The goal of your measurable marketing isn’t going to be increased visibility or improved awareness. Your goal is to create a predictable number of SQLs for a specific level of investment. You want more SQLs, ramp up your investment. The good news is that sales will tell you what a sales-qualified lead looks like. In addition to the usual information like name, company name and contact information, qualification will include information like most pressing problem, size of budget, timeframe for purchase, and required signatures on a purchase order. So the job of your measurable marketing process for 2013 is to design a series of engagements that enable you to determine these qualifying pieces of information.

Your Website Must be More Than a Brochure

Where will you create these opportunities for engagement? On your website, in an email, on social media. Just as in direct selling, each engagement moves you a little closer to earning the right to ask for the business. What is the currency of these exchanges? Content – as in blogs, white papers, video how-to’s, webinars. The idea is that you’re going to exchange a piece of non-salesy, educational content for a piece of qualifying information. Over time and over a number of exchanges – this is your funnel or marketing process – you will build a profile of your prospect using the information you gather. Once the prospect has provided enough qualifying information, they become an SQL that is provided to sales for revenue generation.

How Much Should I have budgeted for 2013?

In your old way of looking at marketing – as a cost center – the answer to your question was “as little as possible”. That said, what should you be budgeting? A MarketingSherpa survey found marketing budgets ranging from 11 percent of sales for companies with fewer than 100 employees and 6 percent for companies with 1000 plus employees. A free tool from BrainRider provides an easy way to budget and analyze your marketing budget allocation. For purposes of comparison, B2B found that half of companies are increasing their marketing budgets in 2013… but the real answer to the question of how much you should budget for marketing is… it depends on how much you want to increase revenue… because with measurable marketing delivering SQLs, marketing is part of the revenue equation.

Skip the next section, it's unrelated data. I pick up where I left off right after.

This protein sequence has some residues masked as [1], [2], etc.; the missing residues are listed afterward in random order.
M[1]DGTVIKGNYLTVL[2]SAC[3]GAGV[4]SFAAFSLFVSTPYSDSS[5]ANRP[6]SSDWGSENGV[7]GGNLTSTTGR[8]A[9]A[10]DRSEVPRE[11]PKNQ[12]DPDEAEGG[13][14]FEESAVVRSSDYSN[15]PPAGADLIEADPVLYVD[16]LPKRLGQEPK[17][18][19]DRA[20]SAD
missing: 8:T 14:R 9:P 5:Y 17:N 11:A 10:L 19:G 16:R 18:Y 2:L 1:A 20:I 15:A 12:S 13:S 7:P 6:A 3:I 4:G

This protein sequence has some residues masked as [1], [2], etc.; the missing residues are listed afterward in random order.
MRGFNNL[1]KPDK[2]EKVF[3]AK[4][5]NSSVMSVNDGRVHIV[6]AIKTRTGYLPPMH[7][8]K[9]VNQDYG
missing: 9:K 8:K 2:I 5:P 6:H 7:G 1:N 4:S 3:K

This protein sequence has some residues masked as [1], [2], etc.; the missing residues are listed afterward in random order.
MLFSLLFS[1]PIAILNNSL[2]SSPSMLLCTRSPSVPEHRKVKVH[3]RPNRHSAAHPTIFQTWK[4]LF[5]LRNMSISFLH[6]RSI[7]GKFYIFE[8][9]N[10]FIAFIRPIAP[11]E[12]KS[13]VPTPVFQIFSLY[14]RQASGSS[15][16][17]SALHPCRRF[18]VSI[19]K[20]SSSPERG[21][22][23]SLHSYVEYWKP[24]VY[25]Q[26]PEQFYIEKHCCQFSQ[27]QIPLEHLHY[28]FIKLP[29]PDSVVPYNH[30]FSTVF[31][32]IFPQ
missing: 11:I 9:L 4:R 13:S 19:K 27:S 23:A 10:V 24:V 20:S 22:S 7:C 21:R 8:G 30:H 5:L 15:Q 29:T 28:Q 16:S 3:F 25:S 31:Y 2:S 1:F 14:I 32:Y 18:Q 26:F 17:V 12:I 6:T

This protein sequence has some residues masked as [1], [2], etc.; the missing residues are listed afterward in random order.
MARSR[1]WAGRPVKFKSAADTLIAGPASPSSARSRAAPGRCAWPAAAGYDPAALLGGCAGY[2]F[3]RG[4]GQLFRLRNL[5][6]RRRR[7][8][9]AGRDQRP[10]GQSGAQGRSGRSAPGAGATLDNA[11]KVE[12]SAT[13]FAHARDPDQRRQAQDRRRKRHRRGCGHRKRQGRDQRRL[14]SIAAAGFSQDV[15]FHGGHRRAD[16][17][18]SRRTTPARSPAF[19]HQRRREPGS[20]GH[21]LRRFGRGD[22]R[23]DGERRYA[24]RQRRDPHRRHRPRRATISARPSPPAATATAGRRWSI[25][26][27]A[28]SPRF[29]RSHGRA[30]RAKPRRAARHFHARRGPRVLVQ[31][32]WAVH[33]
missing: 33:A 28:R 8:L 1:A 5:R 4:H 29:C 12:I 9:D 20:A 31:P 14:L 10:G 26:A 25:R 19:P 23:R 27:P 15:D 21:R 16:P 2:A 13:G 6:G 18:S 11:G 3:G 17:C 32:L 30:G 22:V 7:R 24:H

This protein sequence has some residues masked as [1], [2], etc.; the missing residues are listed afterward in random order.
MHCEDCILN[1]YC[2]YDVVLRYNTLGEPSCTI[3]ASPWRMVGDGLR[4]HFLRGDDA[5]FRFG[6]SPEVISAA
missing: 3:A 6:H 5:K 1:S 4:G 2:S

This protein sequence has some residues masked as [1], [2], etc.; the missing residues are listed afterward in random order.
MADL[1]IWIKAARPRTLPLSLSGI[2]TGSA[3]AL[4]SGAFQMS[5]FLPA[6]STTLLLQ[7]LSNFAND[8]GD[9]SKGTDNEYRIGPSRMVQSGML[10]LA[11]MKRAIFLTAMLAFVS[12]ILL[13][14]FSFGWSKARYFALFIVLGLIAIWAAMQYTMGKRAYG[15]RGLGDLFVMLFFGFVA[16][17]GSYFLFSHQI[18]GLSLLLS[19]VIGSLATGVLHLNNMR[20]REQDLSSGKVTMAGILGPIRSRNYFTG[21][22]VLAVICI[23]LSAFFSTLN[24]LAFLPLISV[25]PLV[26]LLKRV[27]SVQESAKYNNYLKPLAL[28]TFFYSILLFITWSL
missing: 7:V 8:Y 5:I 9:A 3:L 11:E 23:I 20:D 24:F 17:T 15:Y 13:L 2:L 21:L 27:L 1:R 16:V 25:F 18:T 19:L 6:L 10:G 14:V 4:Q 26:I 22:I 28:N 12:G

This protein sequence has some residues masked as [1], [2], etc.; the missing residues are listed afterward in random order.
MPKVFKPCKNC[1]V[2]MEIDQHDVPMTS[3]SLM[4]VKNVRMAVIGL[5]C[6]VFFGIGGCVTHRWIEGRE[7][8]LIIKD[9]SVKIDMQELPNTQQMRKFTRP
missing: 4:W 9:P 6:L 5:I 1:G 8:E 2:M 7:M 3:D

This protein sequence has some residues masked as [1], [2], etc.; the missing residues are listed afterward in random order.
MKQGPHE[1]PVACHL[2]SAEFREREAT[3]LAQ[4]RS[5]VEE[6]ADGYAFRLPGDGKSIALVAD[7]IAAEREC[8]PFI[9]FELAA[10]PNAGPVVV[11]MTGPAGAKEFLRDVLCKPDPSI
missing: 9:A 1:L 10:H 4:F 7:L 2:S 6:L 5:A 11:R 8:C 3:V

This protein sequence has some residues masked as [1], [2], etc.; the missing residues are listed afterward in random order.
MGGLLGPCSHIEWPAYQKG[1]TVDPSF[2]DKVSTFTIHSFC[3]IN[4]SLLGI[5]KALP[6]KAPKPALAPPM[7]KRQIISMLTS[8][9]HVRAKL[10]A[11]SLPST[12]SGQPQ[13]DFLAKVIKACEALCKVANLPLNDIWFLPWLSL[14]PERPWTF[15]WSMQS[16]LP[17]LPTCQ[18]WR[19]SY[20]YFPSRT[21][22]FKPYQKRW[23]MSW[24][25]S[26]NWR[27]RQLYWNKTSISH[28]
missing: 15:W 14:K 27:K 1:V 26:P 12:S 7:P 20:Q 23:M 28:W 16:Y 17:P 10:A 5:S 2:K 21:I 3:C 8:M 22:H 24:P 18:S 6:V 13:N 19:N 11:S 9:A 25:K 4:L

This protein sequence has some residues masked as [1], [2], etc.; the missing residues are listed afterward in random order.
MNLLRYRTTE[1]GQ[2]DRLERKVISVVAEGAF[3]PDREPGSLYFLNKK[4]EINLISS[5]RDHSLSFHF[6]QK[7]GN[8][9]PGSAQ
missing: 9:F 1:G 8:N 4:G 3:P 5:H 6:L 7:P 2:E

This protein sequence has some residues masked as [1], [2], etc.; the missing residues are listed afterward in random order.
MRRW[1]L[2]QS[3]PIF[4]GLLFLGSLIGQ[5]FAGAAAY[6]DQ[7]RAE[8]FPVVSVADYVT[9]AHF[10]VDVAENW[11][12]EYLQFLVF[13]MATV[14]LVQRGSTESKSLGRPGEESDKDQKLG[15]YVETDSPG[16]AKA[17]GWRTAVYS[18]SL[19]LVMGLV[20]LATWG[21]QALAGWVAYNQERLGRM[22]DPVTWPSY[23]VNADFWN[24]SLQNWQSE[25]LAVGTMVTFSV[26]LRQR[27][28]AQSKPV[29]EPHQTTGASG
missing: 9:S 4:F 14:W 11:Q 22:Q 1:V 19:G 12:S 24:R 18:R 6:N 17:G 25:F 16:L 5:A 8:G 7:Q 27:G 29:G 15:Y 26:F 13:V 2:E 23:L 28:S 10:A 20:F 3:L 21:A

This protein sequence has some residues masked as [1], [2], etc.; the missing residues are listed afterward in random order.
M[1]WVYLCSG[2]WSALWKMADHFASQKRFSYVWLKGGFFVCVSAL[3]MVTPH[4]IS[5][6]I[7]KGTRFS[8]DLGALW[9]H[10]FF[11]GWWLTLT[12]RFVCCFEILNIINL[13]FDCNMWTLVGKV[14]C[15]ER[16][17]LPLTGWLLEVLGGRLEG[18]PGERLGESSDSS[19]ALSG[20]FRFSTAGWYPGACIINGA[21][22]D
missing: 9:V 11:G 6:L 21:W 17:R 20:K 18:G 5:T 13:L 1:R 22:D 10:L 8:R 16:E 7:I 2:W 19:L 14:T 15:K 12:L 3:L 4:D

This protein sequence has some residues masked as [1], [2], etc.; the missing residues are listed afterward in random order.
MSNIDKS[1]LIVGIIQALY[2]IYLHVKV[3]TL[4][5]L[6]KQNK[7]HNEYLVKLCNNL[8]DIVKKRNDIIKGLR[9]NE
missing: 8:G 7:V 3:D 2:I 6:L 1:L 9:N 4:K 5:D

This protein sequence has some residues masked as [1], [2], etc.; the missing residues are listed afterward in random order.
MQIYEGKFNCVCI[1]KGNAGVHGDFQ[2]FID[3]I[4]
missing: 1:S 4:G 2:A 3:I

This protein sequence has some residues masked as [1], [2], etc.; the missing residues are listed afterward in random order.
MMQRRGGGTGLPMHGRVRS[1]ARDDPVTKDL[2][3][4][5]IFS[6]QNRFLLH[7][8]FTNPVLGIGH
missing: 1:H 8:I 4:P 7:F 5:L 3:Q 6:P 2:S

What if I Didn’t Budget Correctly and I’m Playing Catch up?

Simply taking the anemic 2013 budget you created when you thought marketing was a fluffy, check-the-box activity and redirecting it to measurable marketing activities like content marketing, marketing automation and website SEO isn’t going to catapult your business into the pantheon of marketing successes. It’s just not going to happen like that.

If you’re playing catch up because your competition has already figured out that content marketing attracts qualified opportunity or that marketing automation software like Hubspot makes marketing effective and accountable or that sales qualified leads do increase sales efficiency, you’re going to have to either set your expectations low or double down to make rapid investments with initial associated negative ROIs depending on how aggressive your plans are. But a choice to invest in content marketing and marketing automation is the first step toward marketing support for your revenue goals.

By delaying these decisions, even by a quarter, you are putting your company further behind and making it less likely that you can ever be competitive… but 2013 can be the year that you transform marketing from a cost center to a revenue contributor. If you’d like to begin exploring the details of how this can happen in your company, check out our free Inbound Marketing Executive Blueprint or try our no-cost Inbound Marketing Experience.

How did you budget for marketing in 2013?